What your children are looking for in a snack may be different from what you are looking for as a parent. While they focus on the taste, you focus on nutrition. Same thing for games. Glitzy and famous games can be attractive, just like junk food. Some are showy and addictive, but do not feed children's curiosity or help them develop.
But really great video games can help your kids grow up in ways you never thought possible – just like healthy and delicious food. So, how can you avoid sugar-grain equivalents in the gaming world? Look for these secret ingredients:
A convincing hook. Games that appeal to children require concentration or imagination and present challenges a little beyond their comfort zone. Yes, you may need to set limits for games that take time at the expense of other activities. But it's a good sign when games put children in a flow situation. Plus, they are fun.
Choice. Having options can give children a sense of power. Children who decide which way to borrow or how to spend their virtual money often feel responsible for their fate in a game. In turn, they feel motivated. Games with lots of choice and exploration opportunities can help children feel ownership of the experience.
Age and appropriate interests. Some games are so easy to beat that children quickly lose interest. Others are so difficult that children are frustrated. Use your child's interests and hobbies as a starting point for selecting games.
Experimentation. The beauty of most games is that you can try again. And even. And even. Running in time or in life is not so bad when you know you have another chance. The willingness to try several options, or even sometimes fail, is a skill that will serve children well in the future.
Creativity. Imagine children designing new levels for existing games. Imagine communities of creators in which children comment constructively and comment. Many games offer media creation as a key part of the experience. The possibilities of creating something new in a game signal to the children that their work of origin has a value.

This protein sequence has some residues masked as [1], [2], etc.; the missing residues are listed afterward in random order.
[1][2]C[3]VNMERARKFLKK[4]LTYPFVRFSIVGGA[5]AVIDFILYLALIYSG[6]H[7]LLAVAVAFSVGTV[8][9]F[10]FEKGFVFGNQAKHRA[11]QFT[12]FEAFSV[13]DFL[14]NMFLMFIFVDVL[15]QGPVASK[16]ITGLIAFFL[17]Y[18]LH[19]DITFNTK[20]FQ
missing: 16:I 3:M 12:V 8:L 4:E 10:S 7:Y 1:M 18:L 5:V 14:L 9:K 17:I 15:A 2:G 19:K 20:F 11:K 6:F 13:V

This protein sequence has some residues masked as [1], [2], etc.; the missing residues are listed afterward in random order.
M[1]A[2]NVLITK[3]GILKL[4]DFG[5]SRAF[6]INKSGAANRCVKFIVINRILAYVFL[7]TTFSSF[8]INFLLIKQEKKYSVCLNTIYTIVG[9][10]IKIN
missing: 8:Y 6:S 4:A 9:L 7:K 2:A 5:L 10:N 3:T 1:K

A social element. There is nothing wrong with a solitaire game. But as children grow older, games in which characters (or even real people) meet and work together can help children flourish. Skills such as teamwork and communication are the cornerstone of the current workforce. And having social outings online can help prepare kids for the future.
Relatability. Some children consider video games as a school escape. They may have trouble sitting in class but can focus on a video game. Or maybe the material and format of a game seem more relevant to their lives. Whatever the reason, video games can help teach the work and skills of life.
"Tell" instead of "show". Playing good games is like being sucked into a book that you can not crush. A prince in distress needs help. The world is coming to an end. Try to avoid games that feed children with spoon answers by asking or memorizing questions, and look for those with a strong story.
Cool design. Not everything, of course. But games with a strong, unified look are really appealing. It's not just that these games are beautiful, it's that their style is focused on attracting players to a unique world.
Variety. Games in which children only repeat the same actions are acceptable in moderation. But the variety is more beautiful. Think of games that mix elements of strategy, action, adventure, role-playing, building, and so on.
This piece appeared at Common Sense Media.
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